Chimeric antigen receptor (CAR)-modified T cells targeting CD19 can induce potent and sustained responses in children with relapsed/refractory acute lymphoblastic leukemia (ALL). We previously demonstrated durable remissions with the CD19-targeted CAR T cell product CTL019; however, a subset of patients has limited persistence, which can increase the risk of relapse. Most CAR single chain variable fragment (scFv) domains, including that of CTL019, are of murine origin; therefore, anti-mouse reactivity is one potential cause of immune-mediated rejection that may be overcome by fully human or humanized CAR designs. We developed a humanized anti-CD19 scFv domain and now report on treatment with humanized CD19-directed CAR T cells (CTL119).


A pilot/phase 1 study of CTL119 enrolled children and young adults with relapsed/refractory B-ALL or lymphoblastic lymphoma (B-LL) with or without prior exposure to a CAR T cell product in retreatment and CAR-naive cohorts, respectively. Patients in the retreatment cohort were eligible if they met 1 of 3 criteria: 1) CD19+ relapse 2) no response or 3) early B cell recovery indicating poor persistence of CAR T cells. Patient-derived T cells were transduced ex vivo with a lentiviral vector encoding the CAR composed of CD3z, 4-1BB, and humanized anti-CD19 scFv domains and activated/expanded with anti-CD3/CD28 beads. Patients received lymphodepletion with cyclophosphamide and fludarabine 1 week prior to infusion with CTL119.


Thirty-eight children and young adults (2-24 yr) with B-ALL (n=37) and B-LL (n=1) were infused with CTL119 in 2 cohorts: CAR-naive (n=22) and retreatment (n=16). Indications included primary refractory disease (n=4), first relapse (n=9), second or greater relapse (n=25), relapse after prior allogeneic stem cell transplant (SCT, n=22), CNS disease (n=7), and other extramedullary disease (n=6). Sixteen patients with prior exposure to murine-derived CD19-specific CAR-modified T cells (CTL019, n=10; other, n=6) were retreated for B cell recovery (n=5), CD19+ relapse (n=10), or no response to prior CAR T cells (n=1). Two retreatment patients previously received 2 different CAR T cell products.

At assessment 1 month after infusion, 22/22 (100%) CAR-naive patients were in complete remission. Multiparameter flow cytometry for minimal residual disease (MRD) was negative at a detection level of 0.01% in all responding patients. Four patients relapsed 3-9 months after infusion, 2 CD19+, 2 CD19-. Median follow-up was 14 mo. RFS in responding patients was 86% (95% CI: 63, 95) at 6 months and 82% (95% CI: 58, 93) at 12 months, with 3/22 (14%) proceeding to SCT in remission.

In the retreatment cohort, 9/16 (56%) patients achieved a complete response (CR), defined as morphologic remission with B cell aplasia. Refractory disease showed reduced CD19 expression in 3 non-responding patients. MRD was negative in 7/9 responding patients and positive in 2 patients, who progressed to CD19+ relapse at 1.6 and 3 mo. Median follow-up was 13 months. Relapse-free survival (RFS) in responding patients was 67% (95% CI: 28, 88) at 6 months and 56% (95% CI: 20, 80) at 12 months.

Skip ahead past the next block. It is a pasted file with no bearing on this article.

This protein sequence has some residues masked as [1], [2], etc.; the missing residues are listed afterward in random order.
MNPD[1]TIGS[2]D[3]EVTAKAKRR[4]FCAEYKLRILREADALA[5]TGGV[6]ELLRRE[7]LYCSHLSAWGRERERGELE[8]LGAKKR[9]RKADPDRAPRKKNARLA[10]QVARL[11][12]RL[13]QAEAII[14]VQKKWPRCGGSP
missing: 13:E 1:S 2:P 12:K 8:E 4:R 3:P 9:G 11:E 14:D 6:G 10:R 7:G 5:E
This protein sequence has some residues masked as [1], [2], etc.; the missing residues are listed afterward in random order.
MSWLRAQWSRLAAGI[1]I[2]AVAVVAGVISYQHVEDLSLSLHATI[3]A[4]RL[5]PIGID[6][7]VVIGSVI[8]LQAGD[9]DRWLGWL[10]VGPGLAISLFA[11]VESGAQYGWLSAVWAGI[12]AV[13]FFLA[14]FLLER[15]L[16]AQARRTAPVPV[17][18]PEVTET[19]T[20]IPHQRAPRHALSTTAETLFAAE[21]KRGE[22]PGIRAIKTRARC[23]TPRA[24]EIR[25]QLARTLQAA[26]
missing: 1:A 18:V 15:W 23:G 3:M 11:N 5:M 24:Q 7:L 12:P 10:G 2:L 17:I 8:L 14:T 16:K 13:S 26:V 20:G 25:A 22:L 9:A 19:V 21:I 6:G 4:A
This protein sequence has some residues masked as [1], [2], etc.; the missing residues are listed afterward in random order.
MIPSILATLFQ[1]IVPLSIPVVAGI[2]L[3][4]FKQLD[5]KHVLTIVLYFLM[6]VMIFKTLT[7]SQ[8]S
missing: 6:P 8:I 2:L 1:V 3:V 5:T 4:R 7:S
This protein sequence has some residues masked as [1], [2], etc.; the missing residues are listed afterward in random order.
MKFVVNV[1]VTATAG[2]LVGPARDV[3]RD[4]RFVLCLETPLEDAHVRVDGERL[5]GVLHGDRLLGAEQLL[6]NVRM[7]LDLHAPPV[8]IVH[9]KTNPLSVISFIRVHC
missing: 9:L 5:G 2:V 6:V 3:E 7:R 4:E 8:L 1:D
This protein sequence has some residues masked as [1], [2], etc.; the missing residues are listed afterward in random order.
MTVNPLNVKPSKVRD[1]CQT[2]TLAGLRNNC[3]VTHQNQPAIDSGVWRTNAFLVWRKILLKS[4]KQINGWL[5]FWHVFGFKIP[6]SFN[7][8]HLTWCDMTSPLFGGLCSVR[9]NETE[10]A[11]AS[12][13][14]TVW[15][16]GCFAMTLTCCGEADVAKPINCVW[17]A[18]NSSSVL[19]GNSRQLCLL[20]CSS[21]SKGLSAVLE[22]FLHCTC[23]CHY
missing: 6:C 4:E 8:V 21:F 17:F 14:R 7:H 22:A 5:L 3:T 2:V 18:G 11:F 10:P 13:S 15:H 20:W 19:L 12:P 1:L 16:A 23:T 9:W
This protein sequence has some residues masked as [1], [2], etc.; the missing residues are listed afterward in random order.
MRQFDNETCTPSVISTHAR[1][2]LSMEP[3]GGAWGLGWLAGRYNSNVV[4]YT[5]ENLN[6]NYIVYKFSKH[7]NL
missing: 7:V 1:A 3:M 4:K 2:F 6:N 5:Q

B cell aplasia, a functional marker of CD19-targeted CAR T cell persistence, continued for 6 months or more in 15/26 patients with adequate follow-up: 13/17 CAR-naive, 2/9 retreatment. Cytokine release syndrome (CRS) was observed in 34/38 patients and mild in most patients (grade 1, n=6; grade 2, n=23). Four patients experienced grade 3 CRS requiring supplemental oxygen and/or low-dose vasopressor support and 1 experienced grade 4 CRS requiring high-dose vasopressor and ventilatory support. Neurologic toxicity included encephalopathy (n=5) and seizure (n=5) and was fully reversible.


In the first study of humanized anti-CD19 CAR T cells, CTL119 induced CR in 100% of patients with no prior CAR T cell exposure, with a 12-mo RFS of 82%. In the retreatment setting, 56% of patients with poor or transient response to prior murine CD19-directed CAR T cells achieved CR. CTL119 can induce durable remissions without further therapy in children and young adults with relapsed/refractory B-ALL.


Maude: Novartis Pharmaceuticals: Consultancy, Other: Medical Advisory Boards. Brogdon: Novartis: Employment. Young: Novartis: Research Funding. Levine: Tmunity Therapeutics: Equity Ownership, Research Funding; Novartis Pharmaceuticals Corporation: Patents & Royalties, Research Funding; Brammer Bio: Consultancy; GE Healthcare: Consultancy. Frey: Novartis: Research Funding. Porter: Genentech/Roche: Employment, Other: Family member employment, stock ownship - family member; Incyte: Honoraria; Immunovative Therapies: Other: Member DSMB; Servier: Honoraria, Other: Travel reimbursement; Novartis: Honoraria, Patents & Royalties, Research Funding. Lacey: Novartis: Research Funding; Genentech: Honoraria. Melenhorst: Novartis: Research Funding. June: Novartis: Patents & Royalties, Research Funding; Celldex: Honoraria, Membership on an entity's Board of Directors or advisory committees; Tmunity Therapeutics: Equity Ownership, Research Funding; WIRB/Copernicus Group: Honoraria, Membership on an entity's Board of Directors or advisory committees; Immune Design: Equity Ownership, Membership on an entity's Board of Directors or advisory committees. Grupp: Adaptimmune: Consultancy; University of Pennsylvania: Patents & Royalties; Jazz Pharmaceuticals: Consultancy; Novartis Pharmaceuticals Corporation: Consultancy, Other: grant.

Author notes


Asterisk with author names denotes non-ASH members.